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10 Questions for Salar Abdoh

- By Edward Clifford

My mother does not know a lot of things, and yet she remembers many things. When I tell her over the phone that I am thinking of learning how to sail a boat, she does not ask how it is that I could do something like this in Tehran, a city far from the sea [...]
—from "Hoor-Al-Azim," by Maryam Haidari, Translated by Salar Abdoh

Tell us about one of the first pieces you translated.
I seriously got into translation after Akashic Books asked me to edit and translate Tehran Noir, a volume in their remarkable series of noir collection from major cities around the world.

What writer(s) or works have influenced the way you write now?
Looking back, probably the writer who had the most consistent...


Reviews

Birdsong

- By Keith Taylor

Meg Kearney’s All Morning the Crows (The Word Works, 2021).

Shelley begins his famous, “To a Skylark”: “Hail to thee, blithe Spirit! Bird thou never wert. . .” Then for the next few stanzas he works hard to show the “birdiness” of the bird, until he finally gives up in a series of similes (“Like a Poet hidden/In the light of thought . . .”; “Like a high-born maiden/In a palace tower. . .” etc.). By the end of the poem Shelley wants to learn to sing with the bird’s “harmonious madness” so the “world should listen” to him as attentively as he listens to the bird. He’s yet...


Interviews

10 Questions for Maryam Haidari

- By Salar Abdoh and Edward Clifford

My mother does not know a lot of things, and yet she remembers many things. When I tell her over the phone that I am thinking of learning how to sail a boat, she does not ask how it is that I could do something like this in Tehran, a city far from the sea [...]
—from "Hoor-Al-Azim," by Maryam Haidari, Translated by Salar Abdoh

Tell us about one of the first pieces you wrote.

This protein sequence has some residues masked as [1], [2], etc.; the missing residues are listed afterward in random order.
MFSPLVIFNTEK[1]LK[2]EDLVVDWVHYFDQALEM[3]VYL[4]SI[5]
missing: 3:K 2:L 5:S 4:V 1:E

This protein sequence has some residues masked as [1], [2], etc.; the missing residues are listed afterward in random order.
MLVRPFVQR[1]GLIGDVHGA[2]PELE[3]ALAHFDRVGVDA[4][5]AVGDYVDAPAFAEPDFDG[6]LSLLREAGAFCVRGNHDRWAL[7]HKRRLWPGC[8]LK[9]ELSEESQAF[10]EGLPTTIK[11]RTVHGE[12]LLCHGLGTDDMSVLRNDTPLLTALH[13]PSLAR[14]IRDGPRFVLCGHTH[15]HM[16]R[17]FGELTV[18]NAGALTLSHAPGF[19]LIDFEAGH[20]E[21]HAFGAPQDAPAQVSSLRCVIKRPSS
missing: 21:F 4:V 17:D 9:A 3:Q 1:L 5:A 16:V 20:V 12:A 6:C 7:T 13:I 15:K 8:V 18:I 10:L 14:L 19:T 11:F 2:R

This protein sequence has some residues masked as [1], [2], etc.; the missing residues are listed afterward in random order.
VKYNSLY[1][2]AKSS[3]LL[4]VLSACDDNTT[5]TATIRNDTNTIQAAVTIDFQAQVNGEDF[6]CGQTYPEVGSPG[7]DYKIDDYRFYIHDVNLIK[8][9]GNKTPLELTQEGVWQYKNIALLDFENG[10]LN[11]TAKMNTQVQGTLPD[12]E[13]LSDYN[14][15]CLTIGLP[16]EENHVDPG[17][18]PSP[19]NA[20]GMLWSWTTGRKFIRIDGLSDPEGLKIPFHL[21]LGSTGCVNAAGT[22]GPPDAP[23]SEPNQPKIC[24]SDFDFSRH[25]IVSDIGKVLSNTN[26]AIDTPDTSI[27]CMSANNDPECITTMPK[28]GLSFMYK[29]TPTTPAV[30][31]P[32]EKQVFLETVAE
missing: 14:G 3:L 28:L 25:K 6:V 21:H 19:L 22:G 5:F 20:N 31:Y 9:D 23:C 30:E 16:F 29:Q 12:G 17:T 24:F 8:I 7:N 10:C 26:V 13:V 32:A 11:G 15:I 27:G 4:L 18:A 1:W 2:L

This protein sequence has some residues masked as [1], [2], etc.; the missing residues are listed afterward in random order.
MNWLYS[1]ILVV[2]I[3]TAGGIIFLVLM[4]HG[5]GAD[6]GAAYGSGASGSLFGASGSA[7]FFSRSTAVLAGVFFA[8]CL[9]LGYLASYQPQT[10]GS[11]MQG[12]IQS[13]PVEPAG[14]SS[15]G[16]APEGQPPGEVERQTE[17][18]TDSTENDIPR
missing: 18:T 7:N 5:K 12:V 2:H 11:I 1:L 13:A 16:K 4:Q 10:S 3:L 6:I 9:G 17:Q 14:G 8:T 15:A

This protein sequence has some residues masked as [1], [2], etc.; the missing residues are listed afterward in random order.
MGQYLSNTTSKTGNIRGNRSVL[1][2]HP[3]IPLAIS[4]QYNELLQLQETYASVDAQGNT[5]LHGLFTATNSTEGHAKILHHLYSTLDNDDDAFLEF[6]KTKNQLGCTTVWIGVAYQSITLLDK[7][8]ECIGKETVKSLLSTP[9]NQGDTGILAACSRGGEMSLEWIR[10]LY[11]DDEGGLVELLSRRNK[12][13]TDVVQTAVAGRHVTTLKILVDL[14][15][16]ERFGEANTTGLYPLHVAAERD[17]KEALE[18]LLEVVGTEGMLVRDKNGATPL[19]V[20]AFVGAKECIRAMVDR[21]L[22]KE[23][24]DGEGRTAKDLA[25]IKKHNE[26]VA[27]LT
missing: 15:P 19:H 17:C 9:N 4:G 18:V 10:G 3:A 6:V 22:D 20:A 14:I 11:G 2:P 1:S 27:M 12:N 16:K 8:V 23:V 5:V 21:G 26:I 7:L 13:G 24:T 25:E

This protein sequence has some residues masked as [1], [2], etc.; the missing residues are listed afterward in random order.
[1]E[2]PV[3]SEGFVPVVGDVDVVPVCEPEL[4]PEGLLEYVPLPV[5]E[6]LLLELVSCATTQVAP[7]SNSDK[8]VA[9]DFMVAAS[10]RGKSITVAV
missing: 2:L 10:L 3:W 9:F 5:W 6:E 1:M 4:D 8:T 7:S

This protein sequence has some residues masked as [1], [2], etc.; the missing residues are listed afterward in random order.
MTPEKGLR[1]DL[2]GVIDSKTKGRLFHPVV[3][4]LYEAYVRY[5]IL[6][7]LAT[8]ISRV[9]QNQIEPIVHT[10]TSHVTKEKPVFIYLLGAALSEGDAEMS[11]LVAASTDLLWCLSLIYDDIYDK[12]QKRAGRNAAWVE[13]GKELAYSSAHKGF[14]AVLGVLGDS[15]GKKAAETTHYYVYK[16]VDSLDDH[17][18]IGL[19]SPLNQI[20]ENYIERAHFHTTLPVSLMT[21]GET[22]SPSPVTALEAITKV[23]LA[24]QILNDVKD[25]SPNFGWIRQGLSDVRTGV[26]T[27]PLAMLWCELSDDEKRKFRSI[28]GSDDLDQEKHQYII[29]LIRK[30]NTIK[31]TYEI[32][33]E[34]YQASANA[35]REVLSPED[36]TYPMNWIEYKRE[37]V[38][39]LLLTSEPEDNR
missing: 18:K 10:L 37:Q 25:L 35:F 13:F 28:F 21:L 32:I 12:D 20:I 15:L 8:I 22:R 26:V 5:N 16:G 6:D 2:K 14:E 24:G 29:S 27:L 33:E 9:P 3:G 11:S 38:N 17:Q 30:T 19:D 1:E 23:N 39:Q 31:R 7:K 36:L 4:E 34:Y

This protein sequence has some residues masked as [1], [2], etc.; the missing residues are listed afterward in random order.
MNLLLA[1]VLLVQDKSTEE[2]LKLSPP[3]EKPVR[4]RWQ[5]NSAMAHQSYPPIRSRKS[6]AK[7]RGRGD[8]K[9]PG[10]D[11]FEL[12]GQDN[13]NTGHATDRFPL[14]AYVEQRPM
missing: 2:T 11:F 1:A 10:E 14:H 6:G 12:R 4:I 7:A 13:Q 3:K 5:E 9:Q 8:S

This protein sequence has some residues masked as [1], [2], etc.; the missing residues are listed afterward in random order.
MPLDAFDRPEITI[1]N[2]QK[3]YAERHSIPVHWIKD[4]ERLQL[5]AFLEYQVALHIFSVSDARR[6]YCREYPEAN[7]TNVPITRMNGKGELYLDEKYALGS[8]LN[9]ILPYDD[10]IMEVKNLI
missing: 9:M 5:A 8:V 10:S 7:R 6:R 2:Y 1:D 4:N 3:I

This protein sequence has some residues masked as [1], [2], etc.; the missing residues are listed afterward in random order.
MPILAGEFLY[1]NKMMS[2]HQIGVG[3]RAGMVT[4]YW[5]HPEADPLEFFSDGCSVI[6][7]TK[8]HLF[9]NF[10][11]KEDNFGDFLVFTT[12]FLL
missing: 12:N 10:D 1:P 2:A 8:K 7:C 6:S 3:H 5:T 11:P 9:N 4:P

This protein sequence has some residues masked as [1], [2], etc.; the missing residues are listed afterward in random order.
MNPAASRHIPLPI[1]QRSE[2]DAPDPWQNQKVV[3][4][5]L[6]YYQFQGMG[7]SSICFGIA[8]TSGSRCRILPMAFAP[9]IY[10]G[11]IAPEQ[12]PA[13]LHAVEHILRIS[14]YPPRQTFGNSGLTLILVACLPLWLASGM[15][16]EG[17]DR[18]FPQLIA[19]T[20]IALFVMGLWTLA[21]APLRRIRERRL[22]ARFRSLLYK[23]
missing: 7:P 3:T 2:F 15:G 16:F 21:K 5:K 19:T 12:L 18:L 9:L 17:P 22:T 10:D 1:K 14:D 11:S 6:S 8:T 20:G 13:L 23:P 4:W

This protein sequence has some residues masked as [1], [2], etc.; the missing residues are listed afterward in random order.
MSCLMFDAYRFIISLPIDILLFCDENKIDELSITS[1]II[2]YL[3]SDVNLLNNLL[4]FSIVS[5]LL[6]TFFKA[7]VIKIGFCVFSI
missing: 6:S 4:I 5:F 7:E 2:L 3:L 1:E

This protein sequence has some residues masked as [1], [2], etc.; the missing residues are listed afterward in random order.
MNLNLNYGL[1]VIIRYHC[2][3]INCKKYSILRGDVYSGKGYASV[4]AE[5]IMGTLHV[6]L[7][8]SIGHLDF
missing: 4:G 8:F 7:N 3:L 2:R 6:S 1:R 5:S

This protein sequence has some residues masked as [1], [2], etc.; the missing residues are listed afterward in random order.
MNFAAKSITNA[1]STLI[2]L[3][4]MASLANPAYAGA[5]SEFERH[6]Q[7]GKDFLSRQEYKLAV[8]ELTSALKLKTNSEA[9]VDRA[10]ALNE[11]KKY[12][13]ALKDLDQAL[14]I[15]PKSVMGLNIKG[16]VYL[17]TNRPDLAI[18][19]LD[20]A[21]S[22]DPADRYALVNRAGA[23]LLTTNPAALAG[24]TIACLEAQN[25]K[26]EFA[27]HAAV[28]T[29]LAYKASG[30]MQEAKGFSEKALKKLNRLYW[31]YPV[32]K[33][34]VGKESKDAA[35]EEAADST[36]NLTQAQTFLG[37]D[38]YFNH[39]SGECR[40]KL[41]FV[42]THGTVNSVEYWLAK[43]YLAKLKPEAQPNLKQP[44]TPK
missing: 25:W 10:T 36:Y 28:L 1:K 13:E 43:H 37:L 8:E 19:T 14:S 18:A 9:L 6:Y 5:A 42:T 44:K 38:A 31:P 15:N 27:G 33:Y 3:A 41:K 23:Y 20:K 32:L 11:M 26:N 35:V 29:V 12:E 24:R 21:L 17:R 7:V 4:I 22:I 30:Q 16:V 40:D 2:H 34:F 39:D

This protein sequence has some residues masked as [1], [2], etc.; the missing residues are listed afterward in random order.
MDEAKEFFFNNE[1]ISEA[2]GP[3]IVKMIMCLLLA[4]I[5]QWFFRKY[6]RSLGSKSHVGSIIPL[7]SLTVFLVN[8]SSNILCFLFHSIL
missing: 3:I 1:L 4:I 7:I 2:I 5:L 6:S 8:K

In 2012 I was traveling north from Beirut to Tripoli. It was the first time I was in Lebanon and I was determined to see my friend up in Tripoli. But ISIS had already crossed over from the Syrian border into the north of Lebanon. My Lebanese friends forbade me to go, saying that if ISIS found out I was Iranian they would surely kill me. I went nevertheless....


blog

Five Lessons Peter Bogdanovich Taught Me About Art (And Life)

- By Michael Dunaway

Peter Bogdanovich passed away this week of natural causes. He was one of the great American directors, of course. His three picture run of The Last Picture Show, What’s Up Doc, and Paper Moon has seldom been equalled, and although his work after that (without his brilliant collaborator Polly Platt) was uneven, it contained some great work unjustly overlooked by critics and fans who adopted an easy narrative about his decline. He was a genius. He never stopped being a genius. That’s evident not only in his films, but also in his criticism, his interviews, his documentaries, and his curation.

He was also my friend. We met at a film festival and immediately hit it off. His multi-hyphenate career lined up nearly exactly with what I was trying to...


Interviews

10 Questions for CAConrad

- By Edward Clifford

My last (Soma)tic poetry ritual, “Resurrect Extinct Vibration,” used audio field recordings of animals who have become extinct in my lifetime. The ritual momentarily returned the music of the disappeared back to the air, the body, and the land.
—from Ignition Chronicles, Volume 62, Issue 4 (Winter 2022)

Tell us about one of the first pieces you wrote.
My first poem is from 1975. My mother began making me sell bouquets of flowers along the highway, and it turned me into a reader. Think about that year 1975; absolutely nothing digital in our hands to distract us. Friday, Saturday, and Sunday became many hours of forced isolation for me, and reading was the solution.

One Thursday, when I was at the library getting...


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